Glen Luchford on the cinematic power of fashion photography

Glen Luchford on the cinematic power of fashion photography

Photographer Glen Luchford

Renowned photographer Glen Luchford joined the Condé Nast College via Zoom to speak in conversation with BA (Hons) year two students Beatrice Bosley and Angel Nemov about his esteemed career. Beatrice Bosley reports on Glen’s greatest sources of inspiration, cinematic fashion and collaborating with Gucci’s Alessandro Michele and contemporary artist Jenny Saville. 


“It just sort of spiralled”, are the words with which Glen Luchford, fashion photographer and film director, describes the remarkable success he’s discovered during his illustrious career over the past three decades. 


About Glen Luchford


Whilst discussing his photographic career with the Condé Nast College students, the industry pioneer delved deep into his imagination and idiosyncrasies behind many of his most notorious images. Ranging from his days shooting for magazines such as The Face in the late 1980s, to his recent collaborations with Gucci’s Alessandro Michele.



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The magic behind much of Glen’s genius is from a plethora of creative sources, from the moody mystique of European cinema to spellbinding recreations of biblical tales. “Up until the 1960s cameras were incredibly heavy pieces of machinery, and in the 1970s they built the first very small movable cameras.” Glen explains with a cinematic carousel as a backdrop, “so a young generation of European film makers started to be very clever in the way that they used the cameras. They could run around with them and do all kinds of things that had never been possible before.”


In reference to these images of his favourite films of the time, Glen expressed his expertise whilst reflecting on the nuances involved in producing imagery entirely. “If you watch a film like Lawrence of Arabia, for example, when they’re shooting Lawrence walking through the desert they had to have an entire wall of enormous arc lights…” Glen continues, “…like maybe twenty of them in a row. In order to get enough light onto the negative.” 


Collaborating with Gucci


As he spoke to a room filled with enamoured students, still fresh to the business of fashion and excited to explore, Glen delivered sage advice on how working should always be fun; particularly in relation to his time photographing the reimagining Gucci; “Those kinds of campaigns are really fun because they lend themselves to moving images”, Glen continues noting his passionate progression into moving image.


“In the early nineties, Mario Sorrenti asked if I would come on a job with him and film it. I’d never held a film camera before but he explained to me that I could get bow legs and put film in it, and that he’d done it already for Calvin Klein, so I was like yeah, great let’s do it.” Going on to explain the prolific style success he had working with this new medium, Glen explained on how film producers and fashion brands alike came to source his cinematic style for their campaigns.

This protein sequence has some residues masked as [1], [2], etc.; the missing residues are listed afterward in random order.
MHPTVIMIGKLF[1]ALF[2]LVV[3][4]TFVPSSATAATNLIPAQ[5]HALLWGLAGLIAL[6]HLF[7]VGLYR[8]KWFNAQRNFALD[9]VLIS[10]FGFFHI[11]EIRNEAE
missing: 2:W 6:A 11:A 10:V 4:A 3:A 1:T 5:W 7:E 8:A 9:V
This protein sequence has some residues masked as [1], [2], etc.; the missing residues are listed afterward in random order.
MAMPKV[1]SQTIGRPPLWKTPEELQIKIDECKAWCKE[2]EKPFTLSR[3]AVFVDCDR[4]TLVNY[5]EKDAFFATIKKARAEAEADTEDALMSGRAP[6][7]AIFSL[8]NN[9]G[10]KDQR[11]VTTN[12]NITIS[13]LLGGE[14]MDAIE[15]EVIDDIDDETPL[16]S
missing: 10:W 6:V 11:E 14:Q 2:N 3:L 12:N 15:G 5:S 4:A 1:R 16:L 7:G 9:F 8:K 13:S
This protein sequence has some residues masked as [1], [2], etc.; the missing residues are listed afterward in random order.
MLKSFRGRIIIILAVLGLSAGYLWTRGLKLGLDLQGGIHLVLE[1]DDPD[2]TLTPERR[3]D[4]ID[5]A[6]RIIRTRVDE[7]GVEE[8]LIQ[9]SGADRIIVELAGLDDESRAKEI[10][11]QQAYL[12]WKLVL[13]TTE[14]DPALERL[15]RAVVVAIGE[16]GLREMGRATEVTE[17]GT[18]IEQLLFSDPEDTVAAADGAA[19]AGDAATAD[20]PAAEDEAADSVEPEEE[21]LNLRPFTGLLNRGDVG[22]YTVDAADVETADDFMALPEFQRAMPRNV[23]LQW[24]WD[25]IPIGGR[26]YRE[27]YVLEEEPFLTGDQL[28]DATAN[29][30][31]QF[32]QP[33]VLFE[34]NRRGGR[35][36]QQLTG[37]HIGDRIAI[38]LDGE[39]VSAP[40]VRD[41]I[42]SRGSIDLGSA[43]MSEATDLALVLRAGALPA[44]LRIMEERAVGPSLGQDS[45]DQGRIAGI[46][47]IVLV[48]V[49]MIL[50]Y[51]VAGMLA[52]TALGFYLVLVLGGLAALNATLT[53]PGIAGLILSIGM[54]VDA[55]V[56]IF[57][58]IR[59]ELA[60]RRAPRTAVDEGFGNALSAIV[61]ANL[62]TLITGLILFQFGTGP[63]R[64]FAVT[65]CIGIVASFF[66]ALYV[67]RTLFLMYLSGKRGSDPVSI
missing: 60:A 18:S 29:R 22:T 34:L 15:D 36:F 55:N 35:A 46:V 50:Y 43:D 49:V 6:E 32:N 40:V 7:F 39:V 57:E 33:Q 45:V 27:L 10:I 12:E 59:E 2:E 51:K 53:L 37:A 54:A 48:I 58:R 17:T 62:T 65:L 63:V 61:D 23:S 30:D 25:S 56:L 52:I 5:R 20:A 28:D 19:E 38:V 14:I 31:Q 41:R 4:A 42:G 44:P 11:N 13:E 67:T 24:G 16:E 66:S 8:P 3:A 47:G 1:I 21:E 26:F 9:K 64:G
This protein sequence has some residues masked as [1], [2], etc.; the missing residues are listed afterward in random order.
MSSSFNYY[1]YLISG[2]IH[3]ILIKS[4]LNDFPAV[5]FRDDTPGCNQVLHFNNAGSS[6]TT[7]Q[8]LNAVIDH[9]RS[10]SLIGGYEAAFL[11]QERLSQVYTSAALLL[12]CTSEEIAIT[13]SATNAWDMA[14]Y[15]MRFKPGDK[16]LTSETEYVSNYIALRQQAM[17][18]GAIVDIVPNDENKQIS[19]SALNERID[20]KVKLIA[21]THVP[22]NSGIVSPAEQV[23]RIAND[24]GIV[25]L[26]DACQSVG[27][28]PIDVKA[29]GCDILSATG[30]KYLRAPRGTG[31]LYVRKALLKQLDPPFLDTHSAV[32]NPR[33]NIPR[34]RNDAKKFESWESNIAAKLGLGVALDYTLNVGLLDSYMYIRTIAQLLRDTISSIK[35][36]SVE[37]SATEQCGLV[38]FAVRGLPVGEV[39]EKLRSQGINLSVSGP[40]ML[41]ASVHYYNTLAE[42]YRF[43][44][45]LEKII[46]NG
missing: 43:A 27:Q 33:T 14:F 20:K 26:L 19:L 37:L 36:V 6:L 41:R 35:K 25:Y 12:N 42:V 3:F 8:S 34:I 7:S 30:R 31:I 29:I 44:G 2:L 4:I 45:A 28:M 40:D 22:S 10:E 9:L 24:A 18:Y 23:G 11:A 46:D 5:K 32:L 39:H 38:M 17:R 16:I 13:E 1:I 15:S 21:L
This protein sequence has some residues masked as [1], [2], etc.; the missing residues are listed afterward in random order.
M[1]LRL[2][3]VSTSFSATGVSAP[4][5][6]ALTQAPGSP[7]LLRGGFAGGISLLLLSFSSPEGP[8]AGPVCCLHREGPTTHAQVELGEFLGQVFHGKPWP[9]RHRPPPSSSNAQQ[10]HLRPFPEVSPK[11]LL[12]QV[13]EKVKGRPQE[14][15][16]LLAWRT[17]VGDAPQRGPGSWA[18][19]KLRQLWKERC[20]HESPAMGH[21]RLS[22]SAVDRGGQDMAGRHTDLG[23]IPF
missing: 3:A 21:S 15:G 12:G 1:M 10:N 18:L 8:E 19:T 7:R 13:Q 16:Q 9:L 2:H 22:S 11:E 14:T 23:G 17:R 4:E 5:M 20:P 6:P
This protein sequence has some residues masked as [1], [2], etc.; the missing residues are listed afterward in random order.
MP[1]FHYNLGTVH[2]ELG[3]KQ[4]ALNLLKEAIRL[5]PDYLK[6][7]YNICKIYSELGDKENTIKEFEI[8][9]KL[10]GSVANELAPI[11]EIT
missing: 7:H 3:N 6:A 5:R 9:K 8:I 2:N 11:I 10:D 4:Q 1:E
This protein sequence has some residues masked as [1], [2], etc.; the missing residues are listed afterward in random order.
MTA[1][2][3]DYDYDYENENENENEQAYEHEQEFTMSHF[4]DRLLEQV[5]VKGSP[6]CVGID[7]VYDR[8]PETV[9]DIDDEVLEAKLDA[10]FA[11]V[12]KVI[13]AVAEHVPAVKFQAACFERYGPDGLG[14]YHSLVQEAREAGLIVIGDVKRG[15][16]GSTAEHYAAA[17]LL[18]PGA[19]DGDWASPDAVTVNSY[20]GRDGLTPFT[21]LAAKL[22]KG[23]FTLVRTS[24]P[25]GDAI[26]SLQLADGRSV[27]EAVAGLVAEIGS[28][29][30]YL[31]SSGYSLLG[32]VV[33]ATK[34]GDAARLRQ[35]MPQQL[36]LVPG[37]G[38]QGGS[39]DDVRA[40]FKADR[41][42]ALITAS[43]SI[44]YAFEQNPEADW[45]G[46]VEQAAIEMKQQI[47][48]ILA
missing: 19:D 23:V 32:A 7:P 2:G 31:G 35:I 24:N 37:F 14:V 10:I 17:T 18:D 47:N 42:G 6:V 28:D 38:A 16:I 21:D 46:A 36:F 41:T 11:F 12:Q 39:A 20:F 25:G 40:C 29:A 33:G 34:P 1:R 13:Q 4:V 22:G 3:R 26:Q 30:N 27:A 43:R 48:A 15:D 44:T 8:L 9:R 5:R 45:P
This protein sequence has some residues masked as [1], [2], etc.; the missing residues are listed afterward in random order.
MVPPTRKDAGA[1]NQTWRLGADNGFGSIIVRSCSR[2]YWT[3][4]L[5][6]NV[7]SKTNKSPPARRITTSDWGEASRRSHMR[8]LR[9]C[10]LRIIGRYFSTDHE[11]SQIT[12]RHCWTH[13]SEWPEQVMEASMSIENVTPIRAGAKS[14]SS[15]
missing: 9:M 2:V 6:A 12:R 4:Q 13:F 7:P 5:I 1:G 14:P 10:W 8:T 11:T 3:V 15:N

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Combining fashion photography with contemporary art


Circumnavigating the entirety of Glen’s career in an afternoon of conversation, the greatest hits of his accomplished portfolio were drawn to a close with images from his remarkable collaboration with artist Jenny Saville. As a contemporary artist, Saville’s work challenges  conventional perceptions of the human body.  Her work is unique for its absolute disregard for societally impressed conditional beauty, instead opting to depict the magic of our physical form in explicit, glorious detail. 


Glen commented on the art they created to say, “it was definitely challenging those ideas of femininity, and I think in some kind of perverse way she liked the idea of working with a fashion photographer, whose job it is to take pictures of supermodels and perfection and people that were beautiful to then do something like this.” Making the collaboration particularly relevant , given the relevance of authentic femininity today. as Glen noted, “She realised that would have some kind of poignancy to it.”



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Having guided us through his most captivating and dream-inducing images, Glen’s early remarks of the elbow grease of his youth appeared particularly poignant, “I would ring all the photography studios in London every week, trying to get a job as an assistant. Eventually it worked…” A devotion which, if missing, could see the fashion industry without many of the groundbreaking collaborations we see today, lending an inadvertently motivational undertone to an entirely inspirational talk. 


Key Takeaways


  • Hard work and dedication will be rewarded.
  • Have the confidence to diversify your skillset. 
  • Collaborate with others both within and outside of the fashion industry.

By Beatrice Bosley, BA (Hons) Fashion Communication


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